It’s not been a good couple of weeks for Tron as it reveals that it stomped a bug that had the potential to cripple and kill the entire network. On January 14th, a bug was reported that would have allowed a single computer to send a request to the network that could jam it up indefinitely. Once the attacker had launched his or her attack, the Tron network would either become unstable or simply inaccessible until the hacker decided to stop the attack. This bug could have potentially killed Tron and left it a barren wasteland that nobody will ever touch again. Thankfully, the bug was reported and Tron has now patched the bug.
Tron Paying Out a Bug Bounty
Tron’s saving grace was its bug bounty rewards program, whereby hackers are incentivized to disclose bugs and vulnerabilities for a quick – and legal – payday. The bug was flagged as high severity with 8.9 points out of a possible 10. For the hard work of uncovering the bug, the hacker was awarded $1,500 – a rather measly sum of money for such an important bug, don’t you think?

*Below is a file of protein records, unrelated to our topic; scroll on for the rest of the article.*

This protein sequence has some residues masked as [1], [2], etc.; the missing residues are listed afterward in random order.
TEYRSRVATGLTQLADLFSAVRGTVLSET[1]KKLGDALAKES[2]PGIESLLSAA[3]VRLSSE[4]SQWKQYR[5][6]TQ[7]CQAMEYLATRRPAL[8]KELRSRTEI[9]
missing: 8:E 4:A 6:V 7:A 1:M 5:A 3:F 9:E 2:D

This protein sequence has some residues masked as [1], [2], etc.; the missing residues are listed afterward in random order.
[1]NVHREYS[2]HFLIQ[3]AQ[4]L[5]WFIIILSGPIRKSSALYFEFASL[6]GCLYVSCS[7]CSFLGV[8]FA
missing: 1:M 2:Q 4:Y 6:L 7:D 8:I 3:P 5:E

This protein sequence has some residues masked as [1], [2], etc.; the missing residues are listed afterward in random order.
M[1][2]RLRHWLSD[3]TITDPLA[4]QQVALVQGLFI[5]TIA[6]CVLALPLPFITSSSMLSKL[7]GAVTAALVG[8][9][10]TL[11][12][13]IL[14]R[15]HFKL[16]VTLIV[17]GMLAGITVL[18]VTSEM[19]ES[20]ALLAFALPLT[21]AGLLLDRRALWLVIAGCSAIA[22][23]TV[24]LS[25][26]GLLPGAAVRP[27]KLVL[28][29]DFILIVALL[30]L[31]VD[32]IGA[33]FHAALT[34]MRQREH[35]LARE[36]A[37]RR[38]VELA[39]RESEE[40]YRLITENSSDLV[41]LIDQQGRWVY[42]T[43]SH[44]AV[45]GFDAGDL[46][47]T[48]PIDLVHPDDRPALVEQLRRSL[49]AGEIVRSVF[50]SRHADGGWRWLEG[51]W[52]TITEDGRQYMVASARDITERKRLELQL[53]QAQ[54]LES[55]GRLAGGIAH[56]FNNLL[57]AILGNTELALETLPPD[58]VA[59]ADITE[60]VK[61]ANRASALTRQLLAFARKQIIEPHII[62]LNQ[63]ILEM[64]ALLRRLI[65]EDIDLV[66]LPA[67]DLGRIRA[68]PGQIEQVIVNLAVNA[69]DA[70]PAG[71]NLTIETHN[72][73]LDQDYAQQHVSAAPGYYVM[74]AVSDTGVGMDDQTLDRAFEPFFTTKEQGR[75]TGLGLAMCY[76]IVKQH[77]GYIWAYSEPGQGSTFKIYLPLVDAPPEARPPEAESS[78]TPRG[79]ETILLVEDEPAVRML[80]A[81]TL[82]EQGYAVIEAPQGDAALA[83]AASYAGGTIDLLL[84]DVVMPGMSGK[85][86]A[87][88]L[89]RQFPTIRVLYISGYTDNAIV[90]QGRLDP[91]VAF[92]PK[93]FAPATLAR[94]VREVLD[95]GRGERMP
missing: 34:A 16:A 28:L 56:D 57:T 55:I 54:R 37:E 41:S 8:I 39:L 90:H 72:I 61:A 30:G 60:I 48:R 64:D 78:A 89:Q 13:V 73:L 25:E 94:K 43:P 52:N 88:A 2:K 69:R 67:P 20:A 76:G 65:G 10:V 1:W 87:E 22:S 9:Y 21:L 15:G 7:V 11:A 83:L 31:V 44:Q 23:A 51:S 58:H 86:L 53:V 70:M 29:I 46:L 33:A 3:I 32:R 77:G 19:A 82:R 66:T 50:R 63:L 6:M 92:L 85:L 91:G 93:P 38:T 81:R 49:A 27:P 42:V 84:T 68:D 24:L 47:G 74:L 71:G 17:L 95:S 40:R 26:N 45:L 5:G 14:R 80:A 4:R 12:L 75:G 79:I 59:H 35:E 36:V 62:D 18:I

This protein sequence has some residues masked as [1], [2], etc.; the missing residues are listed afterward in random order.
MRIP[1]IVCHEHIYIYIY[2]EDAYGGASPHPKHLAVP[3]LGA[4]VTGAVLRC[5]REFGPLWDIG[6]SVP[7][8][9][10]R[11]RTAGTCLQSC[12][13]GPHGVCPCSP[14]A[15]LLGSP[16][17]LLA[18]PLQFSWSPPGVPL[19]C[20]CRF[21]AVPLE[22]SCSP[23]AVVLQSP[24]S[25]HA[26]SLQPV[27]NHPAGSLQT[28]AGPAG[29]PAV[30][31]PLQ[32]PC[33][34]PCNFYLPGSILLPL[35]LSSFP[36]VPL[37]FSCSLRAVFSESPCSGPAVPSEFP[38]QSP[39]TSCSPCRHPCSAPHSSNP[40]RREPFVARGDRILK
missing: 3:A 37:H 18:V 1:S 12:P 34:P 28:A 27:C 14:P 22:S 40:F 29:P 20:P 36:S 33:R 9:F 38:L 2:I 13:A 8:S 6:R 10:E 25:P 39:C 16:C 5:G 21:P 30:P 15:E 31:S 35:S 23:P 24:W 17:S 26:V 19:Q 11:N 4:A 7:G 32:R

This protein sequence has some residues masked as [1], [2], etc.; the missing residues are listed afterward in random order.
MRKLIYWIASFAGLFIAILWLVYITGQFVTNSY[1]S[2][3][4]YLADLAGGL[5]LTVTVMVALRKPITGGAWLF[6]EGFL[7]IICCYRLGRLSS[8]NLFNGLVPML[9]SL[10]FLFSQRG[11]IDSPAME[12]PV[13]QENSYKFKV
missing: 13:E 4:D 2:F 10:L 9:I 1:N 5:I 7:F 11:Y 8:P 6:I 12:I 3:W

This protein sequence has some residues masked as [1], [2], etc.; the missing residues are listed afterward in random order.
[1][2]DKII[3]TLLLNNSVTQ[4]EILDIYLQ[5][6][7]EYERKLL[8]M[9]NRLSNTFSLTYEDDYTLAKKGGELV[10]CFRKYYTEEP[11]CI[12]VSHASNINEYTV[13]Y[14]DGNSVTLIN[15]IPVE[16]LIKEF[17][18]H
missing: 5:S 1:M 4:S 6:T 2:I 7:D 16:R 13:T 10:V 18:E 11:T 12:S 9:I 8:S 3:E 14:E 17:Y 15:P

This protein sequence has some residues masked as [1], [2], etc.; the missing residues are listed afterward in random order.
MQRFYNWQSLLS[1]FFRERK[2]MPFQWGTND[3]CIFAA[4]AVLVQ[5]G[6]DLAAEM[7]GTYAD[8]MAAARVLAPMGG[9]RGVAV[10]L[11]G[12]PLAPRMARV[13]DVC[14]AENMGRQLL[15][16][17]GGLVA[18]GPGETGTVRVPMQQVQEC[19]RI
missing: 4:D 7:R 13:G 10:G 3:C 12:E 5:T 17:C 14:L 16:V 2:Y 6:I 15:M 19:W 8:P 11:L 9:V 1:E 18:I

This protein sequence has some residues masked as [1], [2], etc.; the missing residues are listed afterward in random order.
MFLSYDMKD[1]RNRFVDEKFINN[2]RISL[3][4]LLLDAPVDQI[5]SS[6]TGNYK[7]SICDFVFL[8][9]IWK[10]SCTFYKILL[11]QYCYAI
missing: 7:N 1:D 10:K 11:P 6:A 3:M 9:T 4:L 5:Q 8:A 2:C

Clogging the CPU Power with Requests
Before the bug was fixed, Tron was using a JSONObject.parse that used Feature.UseBigDecimal.getMask(); by default. It takes around 2-3 minutes to run a BigDecimal(“10000000e100000000”).longValue(); on a top of the range Macbook Pro. Now, if the hacker ran the */wallet/deploycontract with all six fields using the UseBigDecimal then it would clog the system for 12 minutes – presuming 2 minutes per parse. Data would then be moved from Eden memory – active memory – to old memory storage, making it very difficult to clean up the mess created. This in turn would clog up the system even further, rending Tron dead in the water. It might seem a bit complicated, but in fact it’s very simple to perform – if you have a little blockchain development knowledge.
Tron Pulling Stunts
Just before this crippling bug was disclosed to the world, Tron had announced its developer guide. However, Tron quickly deleted it after people realized it was simply a list of places you could by TRX. Tron is looking more and more like a project run by an incapable teenager with every passing week, and the developer guide debacle is the icing on the cake.
Thankfully, Tron managed to squish this dangerous bug, but who knows how many more are lurking in its code. Multiple researchers have compared to Tron’s code to the “Frankenstein of Crypto”. This gives the impression that there are many flaws waiting to be exposed!